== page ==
Rory McIlroy took a leaf out of the Dr Bob Rotella book of mental golf and insisted that he just has to play his normal game to chase down leader Cameron Smith and claim his second Claret Jug tomorrow.
The Holywood star was four shots adrift of the Australian with three holes to go but made a key par save at the 16th, then made just the fifth birdie of the day at the 17th enroute to a 68 that leaves him just three shots behind, tied for third with Viktor Hovland on 10-under.
“I know I’ve got the game and that’s all I need,” McIlroy said. “I just need to go out and play my golf over these last two days and that’s all I can do.”
“If Cam Smith goes out and shoots another two rounds like he did the first two days I am going to have a really hard time to win the tournament. I just have to go out and do the best I can and hopefully that’s good enough. I will just try to keep hitting good golf shots until I run out of holes.”
Smith knocked in putt after putt as he fired an eight-under 64, starting with a 50-footer for the first of six birdies in the opening 10 holes before rolling in a 64-footer for an eagle at the 14th.
He leads by two shots from overnight leader Cameron Young (70) on 13-under— a record 36-hole total for an Open at St Andrews.
But McIlroy looks to have another gear and while he started slowly, he birdied the fifth and seventh, then following this up with a three-putt bogey at the eighth and then three birdies in a row from the 10th.
He would three-putt again from 100 feet at the 15th to fall four behind but saved par from six feet at the 16th, then ripped a 190-yard approach to 25 feet at the 17th and rolled in the putt to a massive roar.
“The 16th and 17th were important after the bogey on 15,” McIlroy said. “To make a nice par save on 16 and birdie 17 was a nice little turning point in the round. It would have been nice to follow up with a birdie at the last but that was big because I didn’t want to make two bogeys in a row, and to follow that up with a three I felt like I saved a couple of shots there.”
As for tipping his hat to Tiger Woods as he crossed the Swilcan Bridge, he said: “We all want to see him do well. He was all our hero growing up and we want to see him still out there competing. This was a tough week for him but we are all behind him and pulling for him and hopefully he is back here in another four or five years and playing another Open Championship around the Old Course.”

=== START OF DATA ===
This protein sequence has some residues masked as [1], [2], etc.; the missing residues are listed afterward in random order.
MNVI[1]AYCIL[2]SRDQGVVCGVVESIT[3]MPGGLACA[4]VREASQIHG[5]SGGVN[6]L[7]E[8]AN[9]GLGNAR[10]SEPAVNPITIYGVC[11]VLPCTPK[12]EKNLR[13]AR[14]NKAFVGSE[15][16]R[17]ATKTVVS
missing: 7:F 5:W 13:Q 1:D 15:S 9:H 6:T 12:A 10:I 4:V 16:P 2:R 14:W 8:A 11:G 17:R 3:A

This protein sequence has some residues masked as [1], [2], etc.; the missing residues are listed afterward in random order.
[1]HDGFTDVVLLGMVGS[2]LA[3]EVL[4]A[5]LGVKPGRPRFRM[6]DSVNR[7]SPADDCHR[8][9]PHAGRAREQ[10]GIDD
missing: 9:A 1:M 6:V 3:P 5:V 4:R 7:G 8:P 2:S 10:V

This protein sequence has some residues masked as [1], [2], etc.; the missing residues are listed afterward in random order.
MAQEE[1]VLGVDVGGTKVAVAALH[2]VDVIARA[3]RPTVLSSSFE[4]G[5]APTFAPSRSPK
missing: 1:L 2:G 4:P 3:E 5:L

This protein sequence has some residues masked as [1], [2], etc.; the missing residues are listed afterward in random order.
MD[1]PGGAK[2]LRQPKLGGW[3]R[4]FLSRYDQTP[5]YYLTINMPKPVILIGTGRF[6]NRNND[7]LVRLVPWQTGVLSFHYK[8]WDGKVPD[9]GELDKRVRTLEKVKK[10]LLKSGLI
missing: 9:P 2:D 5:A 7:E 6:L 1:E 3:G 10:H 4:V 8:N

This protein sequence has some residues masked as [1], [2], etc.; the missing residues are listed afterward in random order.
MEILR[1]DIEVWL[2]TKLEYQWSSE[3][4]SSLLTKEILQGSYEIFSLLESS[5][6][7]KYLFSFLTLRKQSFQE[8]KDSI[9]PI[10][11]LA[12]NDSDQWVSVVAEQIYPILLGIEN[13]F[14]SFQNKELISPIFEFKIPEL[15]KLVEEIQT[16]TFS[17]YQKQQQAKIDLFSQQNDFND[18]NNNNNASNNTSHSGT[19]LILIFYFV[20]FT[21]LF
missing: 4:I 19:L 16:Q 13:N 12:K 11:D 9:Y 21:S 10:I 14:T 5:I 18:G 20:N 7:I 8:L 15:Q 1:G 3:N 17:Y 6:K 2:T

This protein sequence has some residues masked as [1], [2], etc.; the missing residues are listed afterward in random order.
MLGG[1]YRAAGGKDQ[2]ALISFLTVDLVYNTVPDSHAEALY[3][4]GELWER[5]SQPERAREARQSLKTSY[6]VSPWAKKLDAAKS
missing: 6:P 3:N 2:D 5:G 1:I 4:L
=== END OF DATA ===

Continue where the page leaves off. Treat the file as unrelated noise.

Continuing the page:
Shane Lowry birdied the fifth, ninth, 10th and 12th to get to four-under, double-bogeyed the 16th after missing the fairway and taking two to extricate himself from a bad lie in a deep greenside bunker.
But he finished with two birdies for a 68 that leaves him nine shots off the lead.
“Overall I am pretty happy but I could have shot something in the mid-sixties,” Lowry said. “I holed two nice putts at the end but other than that I felt like I hit some good putts and didn’t hole much.”
“16 was a kick in the stones. I probably should have laid back off the tee and hit 6-iron in and played to my strengths but it is what it is. That’s could have, would have, should have and I finished nicely. I’m very happy I did that and I’ll be able to watch the match in the morning.”
“I probably need to shoot something in the mid-sixties. I am trying but it’s hard to get going. I didn’t birdie 14 and hit two great shots and didn’t birdie 15. Then I double 16 and it’s like, jeez, I’m one bad swing away from missing the cut here.”
“I do feel like I’m in control of my game but I need to hole a few more putts. You can’t chase but if I find myself five-under after nine, great. It can be done out here.”
Open debutant Seamus Power admitted he never got any momentum going as he followed his opening 73 and 75 to miss the cut on four-over.
“I just didn’t play really well, to be honest, that’s about it,” said Power who got to one-under through 11 holes on Thursday but never recovered from a double-bogey at the 12th. “I definitely never got comfortable.”
He got a close-up view of Smith over the two rounds, watching him hole putt after putt.
Could he potentially see him lifting the Claret Jug?
“I could, very much so,” he said. “That was the most impressive two putting rounds I’ve seen. I don’t know what his footage would have been today. But yeah, it was amazing.”
“Even the putts that he doesn’t make, a lot of them look like they’re scaring the hole, even from all sorts of distances. His speed is down.”
"He’s an aggressive putter, bouncing off the back of the hole.”
Meanwhile, Galway’s Ronan Mullarney shot 78 to finish on seven-over with 2011 champion Darren Clarke 10-over after a 75.